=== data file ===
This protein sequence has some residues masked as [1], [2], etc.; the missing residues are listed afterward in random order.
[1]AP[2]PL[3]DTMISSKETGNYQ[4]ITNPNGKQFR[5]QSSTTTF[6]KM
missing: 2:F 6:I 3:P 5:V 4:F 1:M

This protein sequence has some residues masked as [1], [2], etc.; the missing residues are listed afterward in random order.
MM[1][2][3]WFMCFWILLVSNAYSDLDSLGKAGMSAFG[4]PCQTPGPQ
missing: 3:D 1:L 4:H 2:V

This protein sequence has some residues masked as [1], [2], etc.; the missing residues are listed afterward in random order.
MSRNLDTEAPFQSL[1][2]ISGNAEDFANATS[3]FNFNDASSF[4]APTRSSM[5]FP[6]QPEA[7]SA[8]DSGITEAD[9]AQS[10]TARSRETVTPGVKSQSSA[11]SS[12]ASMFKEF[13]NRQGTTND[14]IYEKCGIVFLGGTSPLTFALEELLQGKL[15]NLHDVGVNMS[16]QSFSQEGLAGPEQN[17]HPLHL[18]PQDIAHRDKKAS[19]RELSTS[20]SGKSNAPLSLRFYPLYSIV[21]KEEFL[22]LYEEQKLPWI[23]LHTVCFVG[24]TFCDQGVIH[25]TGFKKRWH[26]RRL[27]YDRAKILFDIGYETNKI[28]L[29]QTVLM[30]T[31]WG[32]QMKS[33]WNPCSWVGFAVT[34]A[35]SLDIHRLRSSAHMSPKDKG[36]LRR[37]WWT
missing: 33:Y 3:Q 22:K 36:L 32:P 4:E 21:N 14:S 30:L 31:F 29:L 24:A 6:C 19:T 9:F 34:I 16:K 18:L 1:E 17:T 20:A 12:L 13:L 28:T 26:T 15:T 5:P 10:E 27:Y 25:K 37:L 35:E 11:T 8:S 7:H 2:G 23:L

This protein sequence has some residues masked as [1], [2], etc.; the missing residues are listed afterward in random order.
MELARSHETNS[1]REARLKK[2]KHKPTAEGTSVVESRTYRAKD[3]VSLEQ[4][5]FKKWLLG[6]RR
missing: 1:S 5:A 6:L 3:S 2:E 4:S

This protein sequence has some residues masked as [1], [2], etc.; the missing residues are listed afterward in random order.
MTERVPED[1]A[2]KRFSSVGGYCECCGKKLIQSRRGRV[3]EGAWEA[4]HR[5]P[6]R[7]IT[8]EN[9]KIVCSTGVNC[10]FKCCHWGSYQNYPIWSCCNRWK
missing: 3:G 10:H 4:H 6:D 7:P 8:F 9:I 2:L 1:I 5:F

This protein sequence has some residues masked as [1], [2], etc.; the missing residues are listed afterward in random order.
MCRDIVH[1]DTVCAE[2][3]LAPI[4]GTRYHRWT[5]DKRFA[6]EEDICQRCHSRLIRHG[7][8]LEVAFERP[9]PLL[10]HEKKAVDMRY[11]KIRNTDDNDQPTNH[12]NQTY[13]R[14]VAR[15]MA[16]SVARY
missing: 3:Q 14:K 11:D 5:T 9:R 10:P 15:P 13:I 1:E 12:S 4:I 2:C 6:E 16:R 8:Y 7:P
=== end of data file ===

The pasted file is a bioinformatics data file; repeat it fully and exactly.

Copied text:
This protein sequence has some residues masked as [1], [2], etc.; the missing residues are listed afterward in random order.
[1]AP[2]PL[3]DTMISSKETGNYQ[4]ITNPNGKQFR[5]QSSTTTF[6]KM
missing: 2:F 6:I 3:P 5:V 4:F 1:M

This protein sequence has some residues masked as [1], [2], etc.; the missing residues are listed afterward in random order.
MM[1][2][3]WFMCFWILLVSNAYSDLDSLGKAGMSAFG[4]PCQTPGPQ
missing: 3:D 1:L 4:H 2:V

This protein sequence has some residues masked as [1], [2], etc.; the missing residues are listed afterward in random order.
MSRNLDTEAPFQSL[1][2]ISGNAEDFANATS[3]FNFNDASSF[4]APTRSSM[5]FP[6]QPEA[7]SA[8]DSGITEAD[9]AQS[10]TARSRETVTPGVKSQSSA[11]SS[12]ASMFKEF[13]NRQGTTND[14]IYEKCGIVFLGGTSPLTFALEELLQGKL[15]NLHDVGVNMS[16]QSFSQEGLAGPEQN[17]HPLHL[18]PQDIAHRDKKAS[19]RELSTS[20]SGKSNAPLSLRFYPLYSIV[21]KEEFL[22]LYEEQKLPWI[23]LHTVCFVG[24]TFCDQGVIH[25]TGFKKRWH[26]RRL[27]YDRAKILFDIGYETNKI[28]L[29]QTVLM[30]T[31]WG[32]QMKS[33]WNPCSWVGFAVT[34]A[35]SLDIHRLRSSAHMSPKDKG[36]LRR[37]WWT
missing: 33:Y 3:Q 22:K 36:L 32:P 4:E 21:N 14:S 30:L 31:F 29:L 24:A 6:C 19:T 9:F 34:I 16:K 18:L 1:E 17:T 20:A 12:L 13:L 28:T 26:T 15:T 5:P 10:E 27:Y 25:K 37:L 35:E 11:T 8:S 7:H 2:G 23:L

This protein sequence has some residues masked as [1], [2], etc.; the missing residues are listed afterward in random order.
MELARSHETNS[1]REARLKK[2]KHKPTAEGTSVVESRTYRAKD[3]VSLEQ[4][5]FKKWLLG[6]RR
missing: 1:S 5:A 6:L 3:S 2:E 4:S

This protein sequence has some residues masked as [1], [2], etc.; the missing residues are listed afterward in random order.
MTERVPED[1]A[2]KRFSSVGGYCECCGKKLIQSRRGRV[3]EGAWEA[4]HR[5]P[6]R[7]IT[8]EN[9]KIVCSTGVNC[10]FKCCHWGSYQNYPIWSCCNRWK
missing: 3:G 10:H 4:H 6:D 7:P 8:F 9:I 2:L 1:I 5:F

This protein sequence has some residues masked as [1], [2], etc.; the missing residues are listed afterward in random order.
MCRDIVH[1]DTVCAE[2][3]LAPI[4]GTRYHRWT[5]DKRFA[6]EEDICQRCHSRLIRHG[7][8]LEVAFERP[9]PLL[10]HEKKAVDMRY[11]KIRNTDDNDQPTNH[12]NQTY[13]R[14]VAR[15]MA[16]SVARY
missing: 3:Q 14:K 11:D 5:T 9:R 10:P 15:P 13:I 1:E 12:S 4:I 2:C 6:E 16:R 8:Y 7:P